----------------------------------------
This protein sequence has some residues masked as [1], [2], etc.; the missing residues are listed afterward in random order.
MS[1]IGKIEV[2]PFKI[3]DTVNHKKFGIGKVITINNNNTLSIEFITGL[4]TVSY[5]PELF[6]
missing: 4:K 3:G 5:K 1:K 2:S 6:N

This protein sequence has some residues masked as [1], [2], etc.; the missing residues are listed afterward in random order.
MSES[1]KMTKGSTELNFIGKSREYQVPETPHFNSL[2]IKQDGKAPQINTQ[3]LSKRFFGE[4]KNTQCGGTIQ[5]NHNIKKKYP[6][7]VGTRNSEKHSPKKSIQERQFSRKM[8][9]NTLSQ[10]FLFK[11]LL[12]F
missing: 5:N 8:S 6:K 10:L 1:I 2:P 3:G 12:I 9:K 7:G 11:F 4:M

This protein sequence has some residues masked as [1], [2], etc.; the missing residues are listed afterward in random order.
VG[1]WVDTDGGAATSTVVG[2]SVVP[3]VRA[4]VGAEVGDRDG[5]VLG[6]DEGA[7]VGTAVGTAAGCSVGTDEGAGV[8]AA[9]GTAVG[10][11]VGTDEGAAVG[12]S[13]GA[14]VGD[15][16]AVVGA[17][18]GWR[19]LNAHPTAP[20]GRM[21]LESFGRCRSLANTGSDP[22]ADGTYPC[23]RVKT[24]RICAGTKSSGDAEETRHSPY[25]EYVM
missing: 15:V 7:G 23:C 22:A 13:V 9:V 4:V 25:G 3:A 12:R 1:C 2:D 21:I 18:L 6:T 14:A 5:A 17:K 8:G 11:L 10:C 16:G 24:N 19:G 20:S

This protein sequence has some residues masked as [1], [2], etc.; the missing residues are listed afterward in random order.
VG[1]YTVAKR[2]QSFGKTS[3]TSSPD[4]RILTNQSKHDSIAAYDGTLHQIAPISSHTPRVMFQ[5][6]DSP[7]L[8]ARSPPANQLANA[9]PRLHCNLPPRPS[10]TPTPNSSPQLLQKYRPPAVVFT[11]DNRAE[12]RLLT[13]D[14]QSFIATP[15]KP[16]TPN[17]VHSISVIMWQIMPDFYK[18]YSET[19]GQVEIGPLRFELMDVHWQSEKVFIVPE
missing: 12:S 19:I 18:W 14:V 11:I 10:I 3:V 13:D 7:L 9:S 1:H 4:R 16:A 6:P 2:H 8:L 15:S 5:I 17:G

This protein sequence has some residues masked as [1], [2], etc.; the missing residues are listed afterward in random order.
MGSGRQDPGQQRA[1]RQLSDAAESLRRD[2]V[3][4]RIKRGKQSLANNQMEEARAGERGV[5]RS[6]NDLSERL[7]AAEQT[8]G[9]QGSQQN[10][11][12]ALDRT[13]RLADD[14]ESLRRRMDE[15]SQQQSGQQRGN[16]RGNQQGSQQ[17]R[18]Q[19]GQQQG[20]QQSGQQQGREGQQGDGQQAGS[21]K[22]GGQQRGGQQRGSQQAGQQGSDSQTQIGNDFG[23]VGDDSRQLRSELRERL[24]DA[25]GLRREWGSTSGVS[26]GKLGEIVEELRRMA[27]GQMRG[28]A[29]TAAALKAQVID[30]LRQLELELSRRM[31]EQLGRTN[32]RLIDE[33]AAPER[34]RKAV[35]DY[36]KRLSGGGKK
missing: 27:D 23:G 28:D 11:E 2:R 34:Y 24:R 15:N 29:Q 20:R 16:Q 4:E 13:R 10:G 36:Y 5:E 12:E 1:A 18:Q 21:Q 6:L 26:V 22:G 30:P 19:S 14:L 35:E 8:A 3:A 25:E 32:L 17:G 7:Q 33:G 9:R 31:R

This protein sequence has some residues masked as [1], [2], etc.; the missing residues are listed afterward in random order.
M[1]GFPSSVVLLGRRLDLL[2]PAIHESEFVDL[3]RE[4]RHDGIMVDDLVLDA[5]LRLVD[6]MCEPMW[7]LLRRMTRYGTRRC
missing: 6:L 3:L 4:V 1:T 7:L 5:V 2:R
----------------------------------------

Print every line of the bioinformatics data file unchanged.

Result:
This protein sequence has some residues masked as [1], [2], etc.; the missing residues are listed afterward in random order.
MS[1]IGKIEV[2]PFKI[3]DTVNHKKFGIGKVITINNNNTLSIEFITGL[4]TVSY[5]PELF[6]
missing: 4:K 3:G 5:K 1:K 2:S 6:N

This protein sequence has some residues masked as [1], [2], etc.; the missing residues are listed afterward in random order.
MSES[1]KMTKGSTELNFIGKSREYQVPETPHFNSL[2]IKQDGKAPQINTQ[3]LSKRFFGE[4]KNTQCGGTIQ[5]NHNIKKKYP[6][7]VGTRNSEKHSPKKSIQERQFSRKM[8][9]NTLSQ[10]FLFK[11]LL[12]F
missing: 5:N 8:S 6:K 10:L 1:I 2:P 3:G 12:I 9:K 7:G 11:F 4:M

This protein sequence has some residues masked as [1], [2], etc.; the missing residues are listed afterward in random order.
VG[1]WVDTDGGAATSTVVG[2]SVVP[3]VRA[4]VGAEVGDRDG[5]VLG[6]DEGA[7]VGTAVGTAAGCSVGTDEGAGV[8]AA[9]GTAVG[10][11]VGTDEGAAVG[12]S[13]GA[14]VGD[15][16]AVVGA[17][18]GWR[19]LNAHPTAP[20]GRM[21]LESFGRCRSLANTGSDP[22]ADGTYPC[23]RVKT[24]RICAGTKSSGDAEETRHSPY[25]EYVM
missing: 15:V 7:G 23:C 22:A 13:V 9:V 4:V 25:G 3:A 12:R 1:C 2:D 21:I 18:L 6:T 14:A 5:A 17:K 8:G 11:L 10:C 16:G 24:N 19:G 20:S

This protein sequence has some residues masked as [1], [2], etc.; the missing residues are listed afterward in random order.
VG[1]YTVAKR[2]QSFGKTS[3]TSSPD[4]RILTNQSKHDSIAAYDGTLHQIAPISSHTPRVMFQ[5][6]DSP[7]L[8]ARSPPANQLANA[9]PRLHCNLPPRPS[10]TPTPNSSPQLLQKYRPPAVVFT[11]DNRAE[12]RLLT[13]D[14]QSFIATP[15]KP[16]TPN[17]VHSISVIMWQIMPDFYK[18]YSET[19]GQVEIGPLRFELMDVHWQSEKVFIVPE
missing: 12:S 19:I 18:W 14:V 11:I 10:I 3:V 13:D 7:L 9:S 1:H 4:R 16:A 6:P 2:H 8:L 15:S 5:I 17:G

This protein sequence has some residues masked as [1], [2], etc.; the missing residues are listed afterward in random order.
MGSGRQDPGQQRA[1]RQLSDAAESLRRD[2]V[3][4]RIKRGKQSLANNQMEEARAGERGV[5]RS[6]NDLSERL[7]AAEQT[8]G[9]QGSQQN[10][11][12]ALDRT[13]RLADD[14]ESLRRRMDE[15]SQQQSGQQRGN[16]RGNQQGSQQ[17]R[18]Q[19]GQQQG[20]QQSGQQQGREGQQGDGQQAGS[21]K[22]GGQQRGGQQRGSQQAGQQGSDSQTQIGNDFG[23]VGDDSRQLRSELRERL[24]DA[25]GLRREWGSTSGVS[26]GKLGEIVEELRRMA[27]GQMRG[28]A[29]TAAALKAQVID[30]LRQLELELSRRM[31]EQLGRTN[32]RLIDE[33]AAPER[34]RKAV[35]DY[36]KRLSGGGKK
missing: 27:D 23:G 28:D 11:E 2:R 34:Y 24:R 15:N 29:Q 20:R 16:Q 4:E 13:R 10:G 36:Y 5:E 12:E 1:A 18:Q 21:Q 6:L 26:V 22:G 30:P 19:S 14:L 35:E 8:A 3:A 25:E 32:L 17:G 7:Q 33:G 9:R 31:R

This protein sequence has some residues masked as [1], [2], etc.; the missing residues are listed afterward in random order.
M[1]GFPSSVVLLGRRLDLL[2]PAIHESEFVDL[3]RE[4]RHDGIMVDDLVLDA[5]LRLVD[6]MCEPMW[7]LLRRMTRYGTRRC
missing: 6:L 3:L 4:V 1:T 7:L 5:V 2:R